Discussion in 'privacy general' started by spy1, May 8, 2006.
I know we are not supposed to discuss politics, and so I will refrain from saying anything ...
P.S. On the other hand, welcome to Medieval Age!
*BTW, Markey's separate bill can be found here:
http://markey.house.gov/docs/telecomm/Markey Net Neutrality Act of 2006.pdf
- it's called the "Network Neutrality Act of 2006" - so if you go the extra step of actually contacting your Rep (rather than just signing the two petitions that're out there) make sure you let them know that you don't want COPE (H.R. 5252) unless the NNA gets passed, too. The NNA doesn't have an H.R no., yet apparently. Pete
thanks for the info.
Kudos to spy1; keep shining the light.
"House Judiciary Committee Votes to Uphold 'Net Neutrality' "
"WASHINGTON — The U.S. House Judiciary Committee on Thursday approved legislation aimed at preventing high-speed Internet network providers from discriminating against unaffiliated services, content and applications.
The measure, approved by a vote of 20-13, would amend U.S. antitrust law. It would also counter a rival bill from another House committee that wants to encourage network providers to preserve consumers' ability to freely surf the Internet instead of adopting stricter rules."
Not really sure how good this actually is - on the one hand, it's nice to see the Judiciary Committee acknowledge the issue.
At the same time, it's still vital that the Network Neutrality Act of 2006 gets passed if there's any chance at all that COPE is still going to pass. This could just be Net Neutrality "lip service" designed to insure that the government retains its/ powers over the matter while allowing us to get shafted at the same time by lulling us to sleep thinking that the problem has now been "fixed".
AFAICS, it hasn't. Pete
And while I'm thinking of it, the "Net Neutrality" issue certainly hasn't gone away. (Have you studied the issue and contacted your Reps yet?).
I've found an excellent resource with which to "keep up" with what's going on with it to be this newsletter: http://lists.freepress.net/pipermail/freepress_headlines/
If you don't know where you're at with this issue, or don't understand the ramifications of not maintaining "network neutrality", you need to go there and read up on it. Pete
"WASHINGTON (Reuters) - The U.S. House of Representatives handed a victory to AT&T Inc. and Verizon Communications on Thursday by approving a bill that would make it easier for them to offer subscription television service.
Lawmakers also turned aside an effort by some Democrats to bar high-speed Internet broadband providers like AT&T and Comcast Corp. from seeking payment from content providers like Google Inc. and eBay Inc. to guarantee access and service quality.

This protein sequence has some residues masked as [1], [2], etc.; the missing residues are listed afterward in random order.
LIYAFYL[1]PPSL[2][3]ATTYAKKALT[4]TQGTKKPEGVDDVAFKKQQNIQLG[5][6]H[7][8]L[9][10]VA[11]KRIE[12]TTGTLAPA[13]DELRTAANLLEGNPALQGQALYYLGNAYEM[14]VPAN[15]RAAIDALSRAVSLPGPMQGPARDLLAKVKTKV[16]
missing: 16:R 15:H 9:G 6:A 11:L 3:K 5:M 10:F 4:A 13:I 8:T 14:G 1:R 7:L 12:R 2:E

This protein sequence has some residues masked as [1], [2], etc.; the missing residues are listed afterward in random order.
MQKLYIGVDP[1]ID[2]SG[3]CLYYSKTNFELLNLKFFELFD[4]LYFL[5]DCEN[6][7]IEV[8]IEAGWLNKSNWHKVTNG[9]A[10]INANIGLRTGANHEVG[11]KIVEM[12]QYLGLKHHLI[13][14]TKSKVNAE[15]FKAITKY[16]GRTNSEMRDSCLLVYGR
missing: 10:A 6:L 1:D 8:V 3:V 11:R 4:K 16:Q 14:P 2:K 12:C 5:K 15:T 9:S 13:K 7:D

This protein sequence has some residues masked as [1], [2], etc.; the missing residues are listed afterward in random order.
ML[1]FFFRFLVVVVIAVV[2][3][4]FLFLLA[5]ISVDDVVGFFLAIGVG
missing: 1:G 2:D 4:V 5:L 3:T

The bill differs significantly from legislation pending in the Senate. With a short legislative session ahead of the November elections, that could make it difficult for Congress to pass a new law this year."
Go there if you want to contact your Reps and you're in favor of supporting network neutrality. Pete
"This Thursday, June 22, the Senate Commerce Committee will vote on a bill that would reform our nation's telecommunications laws. At stake is the future of the Internet. The "Stevens telecom bill" being considered by the committee would jeopardize the free and open nature of the Internet by making it impossible for the Federal Communications Commission (FCC) to write net neutrality protections into rule or law."
In case you haven't noticed, that's tomorrow.
If you haven't called your Representatives to let them know how you feel about this one way or the other, I urge you to do so today. Pete
ways to get your message out
Update on issue: http://news.yahoo.com/s/nm/20060628...kca.3QA;_ylu=X3oDMTA5aHJvMDdwBHNlYwN5bmNhdA--
Note especially this particular statement: "The committee approved numerous amendments, including one provision that bars cable and video providers from charging customers an early termination fee that exceeds one month's service."
That's what's wrong with this entire bill - there's all kinds of measures in it that desperately need eliminated - luckily, the legislator's amended that particular one. Pete
"Senate Panel Approves Bill Without Strong Internet Neutrality
The Senate Commerce Committee this week approved a broad package of communications legislation after narrowly defeating, on an 11-11 deadlock, a proposed amendment on the controversial question of whether network operators must treat Internet traffic on a neutral basis. The legislation appears to prevent network operators from outright blocking of certain content or applications, but not from discriminating between them in terms of speed or service quality. The legislation also contains provisions that would authorize the Federal Communications Commission (FCC) to reinstate its broadcast flag rules, and to consider new anti-copying provisions for audio broadcasts. With many areas of disagreement and little time left on the congressional calendar, enactment of the package this year is uncertain. June 29, 2006"
CDT Paper: Internet Neutrality - http://www.cdt.org/speech/20060620neutrality.pdf
You know, there's still time to contact your legislator's about this - at the very least, if we can stall it out until after this session we may have a better group of legislator's to work on it.
Use one of those - or all of them.
After all, it's your Internet that's at stake here. Pete
Separate names with a comma.